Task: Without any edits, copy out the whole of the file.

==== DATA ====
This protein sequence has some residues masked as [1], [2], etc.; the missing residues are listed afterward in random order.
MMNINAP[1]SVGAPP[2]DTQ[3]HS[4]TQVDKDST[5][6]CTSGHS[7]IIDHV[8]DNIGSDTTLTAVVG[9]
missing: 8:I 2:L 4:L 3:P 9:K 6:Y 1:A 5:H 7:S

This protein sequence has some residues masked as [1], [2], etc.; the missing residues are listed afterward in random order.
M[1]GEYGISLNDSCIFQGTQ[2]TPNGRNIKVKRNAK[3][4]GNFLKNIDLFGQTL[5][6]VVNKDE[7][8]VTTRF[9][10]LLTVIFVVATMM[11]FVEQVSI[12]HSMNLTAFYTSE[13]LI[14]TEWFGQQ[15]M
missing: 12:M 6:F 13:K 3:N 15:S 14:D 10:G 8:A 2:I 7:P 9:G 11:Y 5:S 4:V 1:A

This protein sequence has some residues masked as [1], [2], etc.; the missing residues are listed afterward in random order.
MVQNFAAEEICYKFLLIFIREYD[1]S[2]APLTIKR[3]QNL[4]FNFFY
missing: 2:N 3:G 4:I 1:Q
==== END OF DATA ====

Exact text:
This protein sequence has some residues masked as [1], [2], etc.; the missing residues are listed afterward in random order.
MMNINAP[1]SVGAPP[2]DTQ[3]HS[4]TQVDKDST[5][6]CTSGHS[7]IIDHV[8]DNIGSDTTLTAVVG[9]
missing: 8:I 2:L 4:L 3:P 9:K 6:Y 1:A 5:H 7:S

This protein sequence has some residues masked as [1], [2], etc.; the missing residues are listed afterward in random order.
M[1]GEYGISLNDSCIFQGTQ[2]TPNGRNIKVKRNAK[3][4]GNFLKNIDLFGQTL[5][6]VVNKDE[7][8]VTTRF[9][10]LLTVIFVVATMM[11]FVEQVSI[12]HSMNLTAFYTSE[13]LI[14]TEWFGQQ[15]M
missing: 12:M 6:F 13:K 3:N 15:S 14:D 10:G 8:A 2:I 7:P 9:G 11:Y 5:S 4:V 1:A

This protein sequence has some residues masked as [1], [2], etc.; the missing residues are listed afterward in random order.
MVQNFAAEEICYKFLLIFIREYD[1]S[2]APLTIKR[3]QNL[4]FNFFY
missing: 2:N 3:G 4:I 1:Q